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Kelly Sildaru, Gus Kenworthy win 2016 European Freeski Open

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A dose of bad weather couldn’t hold back the Euro Open finals from going off in style.


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If only the weather had stayed like this all day… photos: Ole Kleim

All week the weather here in Laax had seemed too good to be true for this year’s ninth annual European Freeski Open. And during today’s finals, it turns out that it was too good to be true: a fat cloud rolled in just as the men’s competition was getting underway, forcing several course holds and adding an unexpected twist to what was otherwise a weather-blessed contest.

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Announcer Martin Misof had the crowd screaming to keep the clouds away—to no avail.

The women’s final squeaked by right as the weather was closing in, with seven top slopestyle competitors bringing out their best for the sizable crowd that had gathered in the Curnius snowpark to watch. As expected, 14-year-old Estonian wunderkind Kelly Sildaru continued her assault on freeskiing podiums with a first-place run that included a switch 270 on, switch right 540 tail, left 900 tail, switch left 900 mute, a beauty of a rightside cork 720 reverse mute, and a 540 tail and front 450 off the final rail to close things out. And after having already won the contest with her second run, Sildaru went back up and stomped it even cleaner on her third try, adding a pretzel 270 out on the first rail and bumping her score up to a very impressive 95.16.

Veteran American competitor Keri Herman came in second with a run that included a switch right 720, switch right cork 540, left 720 and right cork 720, all grabbed safety (okay, one was high safety), while Swedish ripper Emma Dahlström rounded out the podium in third place with the day’s cleanest 270 on, 270 off, a right 540 safety, switch left 900 mute, left cork 720 japan, and maybe the first quarterpipe handplant in a slopestyle podium run.

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Keri Herman coasts to second place.

“We were missing a few of the top girls, but the level was still insane and everyone was pushing it and learning new tricks,” said Dahlström. I was really happy to see everyone doing so well. There were a lot of us trying new stuff out there today.”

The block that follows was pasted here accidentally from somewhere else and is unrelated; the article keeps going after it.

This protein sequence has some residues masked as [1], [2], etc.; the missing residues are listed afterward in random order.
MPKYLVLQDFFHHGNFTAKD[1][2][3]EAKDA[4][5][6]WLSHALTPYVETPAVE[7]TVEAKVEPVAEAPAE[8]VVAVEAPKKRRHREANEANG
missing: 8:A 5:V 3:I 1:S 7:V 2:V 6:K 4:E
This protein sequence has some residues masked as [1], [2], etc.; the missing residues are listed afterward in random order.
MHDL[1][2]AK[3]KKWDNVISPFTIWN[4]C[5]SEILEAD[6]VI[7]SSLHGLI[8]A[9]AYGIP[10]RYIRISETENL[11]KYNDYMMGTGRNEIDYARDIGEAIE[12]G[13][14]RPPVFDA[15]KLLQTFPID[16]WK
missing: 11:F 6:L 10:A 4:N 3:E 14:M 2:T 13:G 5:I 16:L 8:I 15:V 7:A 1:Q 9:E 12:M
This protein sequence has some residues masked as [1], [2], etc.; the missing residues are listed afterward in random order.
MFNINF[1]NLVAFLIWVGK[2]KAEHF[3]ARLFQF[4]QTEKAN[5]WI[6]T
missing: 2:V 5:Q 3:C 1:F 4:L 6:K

“I’m super stoked that Keri is back on the podium,” she added. “She did an awesome job today, keeping it together with good style.”

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Then came the men’s final, and suffice to say that things did not go as expected. For one, the clouds rolled in with a determined effort to put a stop to the contest. After two and a half runs in debilitating visibility, a prolonged course hold threatened to limit the comp to the first two runs—potentially throwing out a pair of podium runs that had already been landed in the third run. But finally a hole in the clouds opened enough to run the final five skiers and wrap up the contest without further disruption.

In another surprise, none of the three favored Swiss skiers in the final made it to the podium, even despite triples from Andri Ragettli and Fabian Bösch that weren’t enough to overcome other small mistakes or imperfect executions in their runs.

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Land this trick or we’ll wave the flag.

James Woods skied to third place with an explosive run that included a switch 450 on to switch, switch tail butter 540, left double cork 1080 safety to japan, a capped right double cork 1260 blunt and a switch right double cork 1080 octograb.

“This season’s been fantastic for me,” said Woods. “I’ve had amazing results, I’ve been all over the world. But there’s that little thing inside of you that says, coming in fourth sucks—even though it doesn’t really. So it’s nice to break that routine a little bit.”

“Just to get into the finals these days is an achievement you can take to the grave with you,” he added. “It’s incredible to be at this level with everyone skiing so phenomenally.”

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Felix Usterud on his way to second place.

Felix Usterud, the top finisher in the semi-finals, captured second place with a left double cork 120 mute to japan, switch right double cork 1080 safety and a switch left double cork 1260 mute.

And as the fog descended, it was Gus Kenworthy who mounted the top of the podium with a 450 on, pretzel 270 off, switch nose butter 540, left double cork 1080 blunt, right double cork 1260 mute, a switch left double cork 1080 blunt, and a massive switch cork 720 on the quarterpipe that sealed the deal.

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“I didn’t have that high of expectations for myself today,” said Kenworthy. “I’ve already had a really good contest year, and this was my last event of the year. I just wanted to have fun and put down a run that I was stoked on. To be able to land a run that ended up on top of the podium feels really good.”

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That’s a wrap on the 2016 European Freeski Open LAAX – we’ll see you next year!

See the full results here.

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euro open, European Freeski Open, Gus Kenworthy